April 29, 2010

Fundraising walk to benefit Cystic Fibrosis Foundation

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Three-year-old Tori Church was diagnosed with cystic fibrosis late last year. (photo by Joe Howell)

Fundraising walk to benefit Cystic Fibrosis Foundation

With her delicate features, curly blonde hair and big hazel eyes, Tori Church looks like a pint-sized version of the Disney princesses she adores. Her healthy appearance and the boundless energy typical of 3-year-olds like herself offer no clues that she is living with a serious illness.

Tori is one of 30,000 children and adults in the United States who have cystic fibrosis (CF), a life-threatening genetic disease that causes mucus to build up and clog some of the organs in the body, particularly the lungs and pancreas.

She has been receiving care at the Monroe Carell Jr. Children's Hospital at Vanderbilt since she was diagnosed last December.

Tori’s pediatrician, Frank Haraf, M.D., referred the Churches to Children’s Hospital after Tori began having unusual bowel movements. A sweat test confirmed that Tori had CF, and she began to be cared for by Elizabeth Perkett, M.D., professor of Pediatrics in the Division of Pediatric Allergy, Immunology, and Pulmonary Medicine.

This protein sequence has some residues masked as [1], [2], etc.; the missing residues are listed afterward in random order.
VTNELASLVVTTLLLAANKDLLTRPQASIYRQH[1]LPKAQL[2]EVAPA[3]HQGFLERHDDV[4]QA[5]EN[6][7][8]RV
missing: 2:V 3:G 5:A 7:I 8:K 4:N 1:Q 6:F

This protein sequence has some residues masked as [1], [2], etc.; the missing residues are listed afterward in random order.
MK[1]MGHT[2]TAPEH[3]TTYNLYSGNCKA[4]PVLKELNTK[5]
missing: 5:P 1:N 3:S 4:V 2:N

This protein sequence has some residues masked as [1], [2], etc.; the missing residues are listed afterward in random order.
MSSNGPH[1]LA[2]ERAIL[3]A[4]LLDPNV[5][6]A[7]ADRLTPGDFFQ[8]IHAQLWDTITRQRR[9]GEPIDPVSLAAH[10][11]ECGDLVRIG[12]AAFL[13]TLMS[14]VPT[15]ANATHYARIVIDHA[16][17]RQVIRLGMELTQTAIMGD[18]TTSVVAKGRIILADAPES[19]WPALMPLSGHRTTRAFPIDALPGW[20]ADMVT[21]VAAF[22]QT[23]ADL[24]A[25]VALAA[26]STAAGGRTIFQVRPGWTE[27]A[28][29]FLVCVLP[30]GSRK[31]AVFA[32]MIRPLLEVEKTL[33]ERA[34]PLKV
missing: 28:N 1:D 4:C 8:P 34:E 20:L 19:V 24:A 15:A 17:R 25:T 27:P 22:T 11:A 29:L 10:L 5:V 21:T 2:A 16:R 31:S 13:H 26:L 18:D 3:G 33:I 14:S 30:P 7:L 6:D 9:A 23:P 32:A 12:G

“We were shocked,” said Natalie Church, Tori’s mother. “The only thing I knew about CF was that I knew a girl who had lost her life from it a few years ago.”

Tori began a rigorous treatment schedule at home, including three daily breathing treatments and a therapy called chest percussions that her mother performs on her twice a day. She also takes 15 pills and uses an inhaler twice a day.

“Her treatments go by pretty fast,” Church said. “She is doing so well now that she can swallow all her pills without even drinking anything. She’s been really great about it.”

Tori is physically able to do anything she wants. Her favorite activities are playing outside, swimming and playing with her friends and her year-old brother, and, of course, all things Disney. She and her family have been to Disney World several times.

Since Tori’s diagnosis, the Churches have been trying to learn as much about CF as they could and have become involved with the local chapter of the Cystic Fibrosis Foundation.

“We are doing what we can to help out and promote awareness,” Church said. “We’re all trying to learn about it. I can’t just sit here. I feel like I need to be doing something.”

To join Vanderbilt’s team for the upcoming Cystic Fibrosis Foundation’s Great Strides Walk on May 15 at the Nashville Zoo, click here.